Stanhope Press

Stanhope Press (Fig. 1)

Stan­hope Press (Fig. 1)

In the year 1800, how­ever, a decided step for­ward was made by the pro­duc­tion of an iron press, inven­ted by the then Earl Stan­hope. This was not only stronger and more dur­able, by reason of the mater­ial used in its con­struc­tion, but a much lar­ger forme could be impressed at a time, the platen, being made con­sid­er­ably lar­ger than in the old presses.

In all presses, as has been seen, it is neces­sary to have a flat table, called a type-bed or bed, on which the forme rests, and the flat plane or platen which gives the impression.

But if the platen were always over the type forme, the ink­ing of the lat­ter and the lay­ing on of the paper would be mat­ters of great dif­fi­culty. Hence pro­vi­sion was made, even in the early presses, for with­draw­ing the bed from under the platen after each impres­sion, thus leav­ing the type free to be inked and to receive the paper. In the Stan­hope and all other mod­ern hand­printing presses, the bed is moun­ted on an iron car­riage, which is run in and out on rails or run­ners by means of a handle, and an end­less band. When the handle is turned one way the car­riage moves towards the platen, and passes under it until it reaches the pos­i­tion in which the type should receive the impres­sion. When the handle is turned the reverse way the car­riage recedes, and goes to the far end of the rails or runners.

Again it is very desir­able to have some arrange­ment whereby the sheet may be very accur­ately laid on the type.  For this pur­pose a kind of leaf or flap is hinged to one end of the bed, and the paper is fixed upon it to cer­tain marks when it is in an upright pos­i­tion. It is then turned down, and the paper comes upon the type in the exact pos­i­tion in which it is wanted.

This arrange­ment is called a tym­pan, a name acquired from its being like the top of a drum (tym­panum). It con­sists of a thin frame of metal, over which parch­ment or cloth is stretched.  The paper to be prin­ted is laid upon this, and the bot­tom side of the tym­pan being join­ted or hinged to the bed of the press, it is only neces­sary to turn it down, in order to bring the paper in con­tact with the type.

In the annexed illus­tra­tion of the Stan­hope Press, A is the plane or “platen,” which rises and falls, but always remains par­al­lel to the parts that come beneath it. The plane or ” bed,” on whioh the type is laid, is marked B. The tym­pan is marked G. The sheet of paper is laid on the side of C facing the platen, and the tym­pan is turned down flat on B. The lat­ter then travels on the two rails until it comes under A, and there the forme receives the impres­sion. After this the car­riage is with­drawn, the tym­pan lif­ted, and the sheet removed.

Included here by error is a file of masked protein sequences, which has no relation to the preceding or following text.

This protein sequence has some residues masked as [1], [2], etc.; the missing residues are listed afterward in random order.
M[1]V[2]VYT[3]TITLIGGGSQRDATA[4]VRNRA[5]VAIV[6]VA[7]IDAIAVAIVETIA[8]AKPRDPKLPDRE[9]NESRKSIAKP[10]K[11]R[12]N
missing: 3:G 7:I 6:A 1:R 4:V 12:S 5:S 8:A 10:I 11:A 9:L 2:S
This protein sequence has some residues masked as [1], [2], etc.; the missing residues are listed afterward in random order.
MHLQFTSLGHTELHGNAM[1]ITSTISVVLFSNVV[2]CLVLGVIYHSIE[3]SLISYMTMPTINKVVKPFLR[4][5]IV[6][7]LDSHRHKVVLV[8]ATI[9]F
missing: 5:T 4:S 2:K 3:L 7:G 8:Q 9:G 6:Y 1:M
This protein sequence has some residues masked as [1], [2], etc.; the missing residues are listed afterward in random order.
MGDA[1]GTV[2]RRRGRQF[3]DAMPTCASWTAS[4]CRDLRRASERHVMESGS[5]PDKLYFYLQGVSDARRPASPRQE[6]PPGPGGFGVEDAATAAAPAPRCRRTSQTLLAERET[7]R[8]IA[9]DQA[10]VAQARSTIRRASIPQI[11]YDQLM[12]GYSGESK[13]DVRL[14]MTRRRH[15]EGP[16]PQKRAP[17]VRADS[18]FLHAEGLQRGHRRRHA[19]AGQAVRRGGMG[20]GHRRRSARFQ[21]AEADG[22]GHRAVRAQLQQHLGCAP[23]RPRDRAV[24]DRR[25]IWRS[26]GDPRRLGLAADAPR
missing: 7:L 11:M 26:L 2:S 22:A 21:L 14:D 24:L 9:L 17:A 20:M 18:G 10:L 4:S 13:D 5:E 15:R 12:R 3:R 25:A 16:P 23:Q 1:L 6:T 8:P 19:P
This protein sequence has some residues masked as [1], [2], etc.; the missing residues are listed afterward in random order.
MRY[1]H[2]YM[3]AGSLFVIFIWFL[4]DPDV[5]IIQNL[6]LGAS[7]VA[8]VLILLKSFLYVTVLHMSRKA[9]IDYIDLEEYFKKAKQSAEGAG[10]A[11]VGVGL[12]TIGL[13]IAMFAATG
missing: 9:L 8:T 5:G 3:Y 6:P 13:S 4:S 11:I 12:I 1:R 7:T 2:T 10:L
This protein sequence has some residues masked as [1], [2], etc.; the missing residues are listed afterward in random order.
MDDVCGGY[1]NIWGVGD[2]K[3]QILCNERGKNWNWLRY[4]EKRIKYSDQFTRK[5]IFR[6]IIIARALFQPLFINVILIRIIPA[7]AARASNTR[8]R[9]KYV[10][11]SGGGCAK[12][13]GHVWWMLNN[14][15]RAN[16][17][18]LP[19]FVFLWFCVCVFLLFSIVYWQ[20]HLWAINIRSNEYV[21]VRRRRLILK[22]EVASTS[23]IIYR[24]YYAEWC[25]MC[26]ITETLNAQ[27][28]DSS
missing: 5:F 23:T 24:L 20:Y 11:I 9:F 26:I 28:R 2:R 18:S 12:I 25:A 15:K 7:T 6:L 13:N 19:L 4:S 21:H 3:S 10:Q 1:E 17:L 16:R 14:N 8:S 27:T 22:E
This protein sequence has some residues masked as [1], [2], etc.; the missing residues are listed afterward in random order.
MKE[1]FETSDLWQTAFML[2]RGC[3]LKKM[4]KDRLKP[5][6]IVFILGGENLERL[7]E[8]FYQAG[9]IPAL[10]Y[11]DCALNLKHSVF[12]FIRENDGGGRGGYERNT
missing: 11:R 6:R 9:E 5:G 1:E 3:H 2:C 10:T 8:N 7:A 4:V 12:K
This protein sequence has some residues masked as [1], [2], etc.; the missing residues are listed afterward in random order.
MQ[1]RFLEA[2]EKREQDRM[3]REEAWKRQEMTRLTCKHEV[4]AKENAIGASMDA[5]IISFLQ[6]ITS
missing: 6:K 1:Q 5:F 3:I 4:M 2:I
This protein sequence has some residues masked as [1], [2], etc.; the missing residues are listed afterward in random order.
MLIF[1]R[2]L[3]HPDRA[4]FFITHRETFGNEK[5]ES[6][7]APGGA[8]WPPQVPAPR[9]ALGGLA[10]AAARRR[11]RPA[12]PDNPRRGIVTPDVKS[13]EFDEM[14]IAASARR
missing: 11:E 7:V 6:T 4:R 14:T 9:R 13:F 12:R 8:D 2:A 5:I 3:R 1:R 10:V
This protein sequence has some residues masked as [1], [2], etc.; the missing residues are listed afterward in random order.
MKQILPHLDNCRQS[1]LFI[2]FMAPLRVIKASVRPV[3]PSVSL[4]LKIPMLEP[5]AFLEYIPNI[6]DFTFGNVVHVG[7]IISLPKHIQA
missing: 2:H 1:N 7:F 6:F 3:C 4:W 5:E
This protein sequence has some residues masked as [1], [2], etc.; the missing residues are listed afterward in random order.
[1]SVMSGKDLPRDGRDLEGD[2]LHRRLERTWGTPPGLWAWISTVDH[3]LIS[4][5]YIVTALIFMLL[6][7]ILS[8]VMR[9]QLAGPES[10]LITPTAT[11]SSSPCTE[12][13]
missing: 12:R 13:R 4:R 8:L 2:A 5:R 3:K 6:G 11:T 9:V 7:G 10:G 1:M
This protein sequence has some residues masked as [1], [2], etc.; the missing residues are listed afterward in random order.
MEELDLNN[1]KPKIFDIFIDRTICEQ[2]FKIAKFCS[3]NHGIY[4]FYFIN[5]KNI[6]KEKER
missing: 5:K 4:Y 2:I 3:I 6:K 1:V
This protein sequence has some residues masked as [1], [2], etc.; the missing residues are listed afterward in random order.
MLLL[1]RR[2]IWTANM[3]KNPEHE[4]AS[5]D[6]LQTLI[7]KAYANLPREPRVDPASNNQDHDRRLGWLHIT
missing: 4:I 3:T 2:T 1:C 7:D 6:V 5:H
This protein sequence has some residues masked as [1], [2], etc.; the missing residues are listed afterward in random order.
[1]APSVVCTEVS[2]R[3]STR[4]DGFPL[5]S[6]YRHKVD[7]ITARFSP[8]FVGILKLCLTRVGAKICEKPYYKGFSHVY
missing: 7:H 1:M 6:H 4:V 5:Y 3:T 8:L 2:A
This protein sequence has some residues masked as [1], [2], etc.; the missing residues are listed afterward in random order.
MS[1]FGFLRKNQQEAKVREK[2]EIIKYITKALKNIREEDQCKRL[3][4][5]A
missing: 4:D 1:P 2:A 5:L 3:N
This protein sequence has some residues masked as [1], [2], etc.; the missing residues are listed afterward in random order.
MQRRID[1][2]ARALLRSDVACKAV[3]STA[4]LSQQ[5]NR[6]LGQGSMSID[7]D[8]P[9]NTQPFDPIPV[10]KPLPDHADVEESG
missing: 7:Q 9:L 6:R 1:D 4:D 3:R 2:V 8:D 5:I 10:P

In the illus­tra­tion is another flap, D, hinged upon the tym­pan. This is called the fiisket, and its uses are chiefly to hold the sheet and pre­vent it from fall­ing, and to pre­vent the mar­gins of the paper being soiled, as will be explained here­after. After the sheet has been placed upon the tym­pan, C, the frisket is fol­ded down upon it, and both together are fol­ded down upon the type forme.

This arrange­ment of platen, car­riage, bed, tym­pan, and frisket is the same in all the hand presses; the only dif­fer­ence between them lies in the mode in which the power is acquired for bring­ing down the platen.

It needs hardly to be said that the lar­ger the forme is the lar­ger the platen must be, and in pro­por­tion as these are large so must the power be for giv­ing the impres­sion. It will obvi­ously be easier to take an impres­sion of a square inch of type than one of a forme meas­ur­ing a square yard. For this reason platens in the old days were small, and when the forme was large part only at a time was brought under the platen; and hence, inas­much as many formes required two pulls, the press was often called a ” two-pull press.”

The Stan­hope Press.-Lord Stan­hope, how­ever, not only so strengthened the platen, by rib­bing it as shown in the illus­tra­tion, but, by devis­ing a sys­tem of levers, enabled a man with one pull to give a suf­fi­cient impres­sion to a forme of con­sid­er­able size.

Stanhope Press Lever System (Figs. 2 and 3)

Stan­hope Press Lever Sys­tem (Figs. 2 and 3)

The arrange­ment of these levers is shown in Fig. 2 and Fig. 3, but in the press itself they are placed hori­zont­ally. The handle, instead of being hinged in the centre of the press, moves on a pivot close to the press­man. At the outer edge or staple of the press is an upright pil­lar or arbour, its lower end rest­ing on a. pivot, its upper being held by a top plate through which it passes. The handle then acts through the series of levers on the screw„ and on the platen attached to it. When the lat­ter is raised, the arrange­ment is as in Fig. 2.  But when the press­man has pulled the handle into the pos­i­tion shown in Fig. 3, the platen is-depressed and presses the forme.

By this arrange­ment the levers are, at the time of impress­ing the sheet, in the pos­i­tion when most power is given out, and when most power is wanted. In the des­cent of the platen, at first merely motion is required; after that, power. The old presses which the Stan­hope super­seded were screwed up and down, with equal velo­city and power through­out all parts of their travel.  With the Stan­hope press about 200 impres­sions can be taken in an hour.

From the 1892 Edi­tion of Prac­tical Print­ing by John Southward